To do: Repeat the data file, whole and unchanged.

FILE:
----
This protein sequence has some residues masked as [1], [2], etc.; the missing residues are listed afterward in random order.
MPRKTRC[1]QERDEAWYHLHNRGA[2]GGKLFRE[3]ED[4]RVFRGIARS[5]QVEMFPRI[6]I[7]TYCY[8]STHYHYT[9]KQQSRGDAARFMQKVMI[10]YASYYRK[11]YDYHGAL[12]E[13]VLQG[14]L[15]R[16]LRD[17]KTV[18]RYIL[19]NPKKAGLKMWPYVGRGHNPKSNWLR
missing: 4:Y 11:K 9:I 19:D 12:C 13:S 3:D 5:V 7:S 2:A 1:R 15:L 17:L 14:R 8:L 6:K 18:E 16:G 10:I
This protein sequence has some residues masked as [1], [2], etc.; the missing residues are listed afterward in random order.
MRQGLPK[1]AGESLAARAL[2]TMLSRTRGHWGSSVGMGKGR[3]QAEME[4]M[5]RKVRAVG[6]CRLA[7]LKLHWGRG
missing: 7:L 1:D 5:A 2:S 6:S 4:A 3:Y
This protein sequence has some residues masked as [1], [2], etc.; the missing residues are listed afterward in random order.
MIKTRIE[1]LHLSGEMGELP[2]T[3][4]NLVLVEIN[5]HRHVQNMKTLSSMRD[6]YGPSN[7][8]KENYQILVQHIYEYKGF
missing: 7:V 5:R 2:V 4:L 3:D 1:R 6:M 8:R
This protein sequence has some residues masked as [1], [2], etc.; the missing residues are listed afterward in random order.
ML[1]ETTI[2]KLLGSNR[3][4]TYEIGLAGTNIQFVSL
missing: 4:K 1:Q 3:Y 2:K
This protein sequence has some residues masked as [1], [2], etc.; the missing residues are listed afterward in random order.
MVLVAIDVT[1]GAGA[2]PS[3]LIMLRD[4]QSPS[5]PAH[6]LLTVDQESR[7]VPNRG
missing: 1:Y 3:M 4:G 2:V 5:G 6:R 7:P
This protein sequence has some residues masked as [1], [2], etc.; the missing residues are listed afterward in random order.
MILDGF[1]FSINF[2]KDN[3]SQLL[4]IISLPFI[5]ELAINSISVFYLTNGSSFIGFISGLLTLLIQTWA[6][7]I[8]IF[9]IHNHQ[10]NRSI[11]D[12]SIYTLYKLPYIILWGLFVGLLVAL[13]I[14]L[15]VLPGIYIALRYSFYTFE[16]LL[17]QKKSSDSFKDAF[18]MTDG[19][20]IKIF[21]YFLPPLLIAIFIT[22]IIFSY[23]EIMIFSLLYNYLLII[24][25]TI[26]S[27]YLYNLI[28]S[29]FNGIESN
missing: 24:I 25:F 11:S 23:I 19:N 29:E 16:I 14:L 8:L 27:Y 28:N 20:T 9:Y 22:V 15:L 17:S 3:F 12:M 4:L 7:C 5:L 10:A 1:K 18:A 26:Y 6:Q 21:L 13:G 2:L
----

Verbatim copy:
This protein sequence has some residues masked as [1], [2], etc.; the missing residues are listed afterward in random order.
MPRKTRC[1]QERDEAWYHLHNRGA[2]GGKLFRE[3]ED[4]RVFRGIARS[5]QVEMFPRI[6]I[7]TYCY[8]STHYHYT[9]KQQSRGDAARFMQKVMI[10]YASYYRK[11]YDYHGAL[12]E[13]VLQG[14]L[15]R[16]LRD[17]KTV[18]RYIL[19]NPKKAGLKMWPYVGRGHNPKSNWLR
missing: 4:Y 11:K 9:I 19:D 12:C 13:S 3:D 5:V 7:S 2:A 1:R 15:L 17:L 14:R 8:L 6:K 18:E 16:G 10:I
This protein sequence has some residues masked as [1], [2], etc.; the missing residues are listed afterward in random order.
MRQGLPK[1]AGESLAARAL[2]TMLSRTRGHWGSSVGMGKGR[3]QAEME[4]M[5]RKVRAVG[6]CRLA[7]LKLHWGRG
missing: 7:L 1:D 5:A 2:S 6:S 4:A 3:Y
This protein sequence has some residues masked as [1], [2], etc.; the missing residues are listed afterward in random order.
MIKTRIE[1]LHLSGEMGELP[2]T[3][4]NLVLVEIN[5]HRHVQNMKTLSSMRD[6]YGPSN[7][8]KENYQILVQHIYEYKGF
missing: 7:V 5:R 2:V 4:L 3:D 1:R 6:M 8:R
This protein sequence has some residues masked as [1], [2], etc.; the missing residues are listed afterward in random order.
ML[1]ETTI[2]KLLGSNR[3][4]TYEIGLAGTNIQFVSL
missing: 4:K 1:Q 3:Y 2:K
This protein sequence has some residues masked as [1], [2], etc.; the missing residues are listed afterward in random order.
MVLVAIDVT[1]GAGA[2]PS[3]LIMLRD[4]QSPS[5]PAH[6]LLTVDQESR[7]VPNRG
missing: 1:Y 3:M 4:G 2:V 5:G 6:R 7:P
This protein sequence has some residues masked as [1], [2], etc.; the missing residues are listed afterward in random order.
MILDGF[1]FSINF[2]KDN[3]SQLL[4]IISLPFI[5]ELAINSISVFYLTNGSSFIGFISGLLTLLIQTWA[6][7]I[8]IF[9]IHNHQ[10]NRSI[11]D[12]SIYTLYKLPYIILWGLFVGLLVAL[13]I[14]L[15]VLPGIYIALRYSFYTFE[16]LL[17]QKKSSDSFKDAF[18]MTDG[19][20]IKIF[21]YFLPPLLIAIFIT[22]IIFSY[23]EIMIFSLLYNYLLII[24][25]TI[26]S[27]YLYNLI[28]S[29]FNGIESN
missing: 24:I 25:F 11:S 23:I 19:N 29:E 16:I 14:L 8:L 27:Y 28:N 20:T 9:Y 22:V 15:L 17:S 3:F 12:M 4:L 7:C 5:L 10:A 1:K 18:A 26:Y 6:Q 21:L 13:G 2:L